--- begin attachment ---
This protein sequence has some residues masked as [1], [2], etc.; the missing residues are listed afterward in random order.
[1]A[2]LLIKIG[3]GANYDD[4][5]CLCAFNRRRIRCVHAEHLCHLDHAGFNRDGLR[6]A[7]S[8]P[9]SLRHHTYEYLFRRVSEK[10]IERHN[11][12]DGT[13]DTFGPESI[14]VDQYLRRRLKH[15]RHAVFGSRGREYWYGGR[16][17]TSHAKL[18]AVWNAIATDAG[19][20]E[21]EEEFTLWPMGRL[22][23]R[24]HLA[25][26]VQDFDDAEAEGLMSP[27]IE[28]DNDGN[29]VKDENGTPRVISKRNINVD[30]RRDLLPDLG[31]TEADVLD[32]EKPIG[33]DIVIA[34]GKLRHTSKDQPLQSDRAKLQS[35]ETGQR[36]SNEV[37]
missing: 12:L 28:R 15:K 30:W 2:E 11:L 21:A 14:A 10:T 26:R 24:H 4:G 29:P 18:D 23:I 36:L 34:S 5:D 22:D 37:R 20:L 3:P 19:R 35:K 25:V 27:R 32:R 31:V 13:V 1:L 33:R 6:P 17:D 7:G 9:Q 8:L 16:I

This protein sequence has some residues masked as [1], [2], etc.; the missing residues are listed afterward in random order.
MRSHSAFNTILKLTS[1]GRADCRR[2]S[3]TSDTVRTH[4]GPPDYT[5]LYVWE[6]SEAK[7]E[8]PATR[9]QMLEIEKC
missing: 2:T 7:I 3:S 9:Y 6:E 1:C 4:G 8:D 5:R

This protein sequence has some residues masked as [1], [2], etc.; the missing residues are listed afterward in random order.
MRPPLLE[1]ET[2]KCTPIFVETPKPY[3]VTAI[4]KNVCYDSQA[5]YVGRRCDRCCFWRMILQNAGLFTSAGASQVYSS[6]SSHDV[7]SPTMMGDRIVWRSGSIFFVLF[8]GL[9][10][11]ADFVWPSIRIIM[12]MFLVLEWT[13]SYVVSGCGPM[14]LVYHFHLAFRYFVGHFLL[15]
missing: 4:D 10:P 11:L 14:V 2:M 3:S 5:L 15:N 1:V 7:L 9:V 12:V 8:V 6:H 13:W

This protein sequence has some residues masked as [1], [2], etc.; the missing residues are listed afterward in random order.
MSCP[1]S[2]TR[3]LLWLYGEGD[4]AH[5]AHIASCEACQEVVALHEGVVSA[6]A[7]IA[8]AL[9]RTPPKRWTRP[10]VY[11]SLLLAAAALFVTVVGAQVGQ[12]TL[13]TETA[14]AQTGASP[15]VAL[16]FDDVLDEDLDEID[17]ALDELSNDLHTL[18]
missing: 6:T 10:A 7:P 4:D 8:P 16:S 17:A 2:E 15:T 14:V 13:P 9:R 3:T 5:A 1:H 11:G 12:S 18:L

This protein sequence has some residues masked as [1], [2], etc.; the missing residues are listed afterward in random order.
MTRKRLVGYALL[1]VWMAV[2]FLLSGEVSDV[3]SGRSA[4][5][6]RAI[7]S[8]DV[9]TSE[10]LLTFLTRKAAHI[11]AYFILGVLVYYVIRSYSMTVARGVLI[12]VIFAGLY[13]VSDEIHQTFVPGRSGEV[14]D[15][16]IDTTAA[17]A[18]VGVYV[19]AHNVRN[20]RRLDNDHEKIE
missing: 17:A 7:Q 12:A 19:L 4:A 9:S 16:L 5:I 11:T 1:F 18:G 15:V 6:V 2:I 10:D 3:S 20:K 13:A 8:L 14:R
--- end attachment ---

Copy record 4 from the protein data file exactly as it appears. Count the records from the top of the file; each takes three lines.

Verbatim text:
This protein sequence has some residues masked as [1], [2], etc.; the missing residues are listed afterward in random order.
MSCP[1]S[2]TR[3]LLWLYGEGD[4]AH[5]AHIASCEACQEVVALHEGVVSA[6]A[7]IA[8]AL[9]RTPPKRWTRP[10]VY[11]SLLLAAAALFVTVVGAQVGQ[12]TL[13]TETA[14]AQTGASP[15]VAL[16]FDDVLDEDLDEID[17]ALDELSNDLHTL[18]
missing: 6:T 10:A 7:P 4:D 8:P 16:S 17:A 2:E 15:T 14:V 13:P 9:R 3:T 5:A 1:H 11:G 12:S 18:L